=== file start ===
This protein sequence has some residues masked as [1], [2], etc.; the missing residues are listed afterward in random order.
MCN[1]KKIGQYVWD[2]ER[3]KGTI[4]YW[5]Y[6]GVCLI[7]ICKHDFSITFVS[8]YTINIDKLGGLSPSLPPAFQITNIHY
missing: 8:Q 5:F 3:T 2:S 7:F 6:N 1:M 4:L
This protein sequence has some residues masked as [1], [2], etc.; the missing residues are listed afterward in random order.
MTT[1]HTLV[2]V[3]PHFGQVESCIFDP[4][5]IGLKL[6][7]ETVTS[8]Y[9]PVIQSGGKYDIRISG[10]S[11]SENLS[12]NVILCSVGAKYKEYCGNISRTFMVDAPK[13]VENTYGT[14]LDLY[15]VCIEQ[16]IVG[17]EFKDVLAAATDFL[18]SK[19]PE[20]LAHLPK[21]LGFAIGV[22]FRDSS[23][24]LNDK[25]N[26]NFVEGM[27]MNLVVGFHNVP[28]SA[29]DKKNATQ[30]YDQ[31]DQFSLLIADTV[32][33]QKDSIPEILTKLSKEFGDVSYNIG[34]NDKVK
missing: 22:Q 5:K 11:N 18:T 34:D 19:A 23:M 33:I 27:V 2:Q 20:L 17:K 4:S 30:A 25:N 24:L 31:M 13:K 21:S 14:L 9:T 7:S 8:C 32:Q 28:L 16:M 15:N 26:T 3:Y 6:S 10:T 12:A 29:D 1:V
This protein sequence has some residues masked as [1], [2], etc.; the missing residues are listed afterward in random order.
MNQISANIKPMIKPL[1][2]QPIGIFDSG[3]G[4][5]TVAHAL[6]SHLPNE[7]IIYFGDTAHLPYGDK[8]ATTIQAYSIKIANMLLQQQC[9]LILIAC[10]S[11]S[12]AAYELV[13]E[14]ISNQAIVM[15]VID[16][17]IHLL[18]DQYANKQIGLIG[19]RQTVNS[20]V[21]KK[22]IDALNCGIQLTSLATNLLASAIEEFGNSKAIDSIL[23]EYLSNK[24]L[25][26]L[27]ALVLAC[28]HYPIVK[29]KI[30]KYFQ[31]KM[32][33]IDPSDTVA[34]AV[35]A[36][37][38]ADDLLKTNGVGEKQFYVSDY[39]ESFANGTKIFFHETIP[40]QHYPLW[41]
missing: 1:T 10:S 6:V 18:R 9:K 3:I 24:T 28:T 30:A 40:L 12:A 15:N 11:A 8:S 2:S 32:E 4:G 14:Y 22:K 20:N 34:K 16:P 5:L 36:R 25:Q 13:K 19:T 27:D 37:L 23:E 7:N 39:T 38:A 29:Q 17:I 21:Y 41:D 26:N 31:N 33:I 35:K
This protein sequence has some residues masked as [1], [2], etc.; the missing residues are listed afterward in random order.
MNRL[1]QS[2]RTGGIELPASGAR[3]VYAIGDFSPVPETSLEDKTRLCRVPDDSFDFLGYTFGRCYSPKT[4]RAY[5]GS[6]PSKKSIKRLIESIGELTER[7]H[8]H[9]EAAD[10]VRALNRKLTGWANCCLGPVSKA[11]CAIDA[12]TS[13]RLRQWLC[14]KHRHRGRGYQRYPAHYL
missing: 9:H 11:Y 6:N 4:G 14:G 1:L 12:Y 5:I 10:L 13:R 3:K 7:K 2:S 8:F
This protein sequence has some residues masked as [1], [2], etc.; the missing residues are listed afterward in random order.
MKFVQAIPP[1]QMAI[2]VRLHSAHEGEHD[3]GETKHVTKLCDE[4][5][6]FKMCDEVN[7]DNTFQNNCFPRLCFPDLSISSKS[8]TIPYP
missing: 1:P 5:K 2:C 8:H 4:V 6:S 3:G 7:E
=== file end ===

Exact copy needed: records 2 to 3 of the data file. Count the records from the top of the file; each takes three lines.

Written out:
This protein sequence has some residues masked as [1], [2], etc.; the missing residues are listed afterward in random order.
MTT[1]HTLV[2]V[3]PHFGQVESCIFDP[4][5]IGLKL[6][7]ETVTS[8]Y[9]PVIQSGGKYDIRISG[10]S[11]SENLS[12]NVILCSVGAKYKEYCGNISRTFMVDAPK[13]VENTYGT[14]LDLY[15]VCIEQ[16]IVG[17]EFKDVLAAATDFL[18]SK[19]PE[20]LAHLPK[21]LGFAIGV[22]FRDSS[23][24]LNDK[25]N[26]NFVEGM[27]MNLVVGFHNVP[28]SA[29]DKKNATQ[30]YDQ[31]DQFSLLIADTV[32][33]QKDSIPEILTKLSKEFGDVSYNIG[34]NDKVK
missing: 22:Q 5:K 11:N 18:T 34:D 19:A 23:M 33:I 27:V 2:Q 20:L 17:K 4:S 30:A 25:N 24:L 31:M 13:K 21:S 14:L 9:T 7:S 8:C 32:Q 28:L 16:M 15:N 26:T 3:Y 6:S 10:T 12:A 29:D 1:V
This protein sequence has some residues masked as [1], [2], etc.; the missing residues are listed afterward in random order.
MNQISANIKPMIKPL[1][2]QPIGIFDSG[3]G[4][5]TVAHAL[6]SHLPNE[7]IIYFGDTAHLPYGDK[8]ATTIQAYSIKIANMLLQQQC[9]LILIAC[10]S[11]S[12]AAYELV[13]E[14]ISNQAIVM[15]VID[16][17]IHLL[18]DQYANKQIGLIG[19]RQTVNS[20]V[21]KK[22]IDALNCGIQLTSLATNLLASAIEEFGNSKAIDSIL[23]EYLSNK[24]L[25][26]L[27]ALVLAC[28]HYPIVK[29]KI[30]KYFQ[31]KM[32][33]IDPSDTVA[34]AV[35]A[36][37][38]ADDLLKTNGVGEKQFYVSDY[39]ESFANGTKIFFHETIP[40]QHYPLW[41]
missing: 1:T 10:S 6:V 18:R 9:K 3:I 24:T 28:T 30:A 40:L 12:A 15:N 11:A 8:S 2:S 32:E 4:G 14:Y 22:K 20:N 34:K 16:P 5:L 36:R 25:Q 13:K 19:T 27:D 37:L 23:E 7:N 39:T 38:A 29:Q 17:I 21:Y 41:D 26:N 31:N 33:I 35:K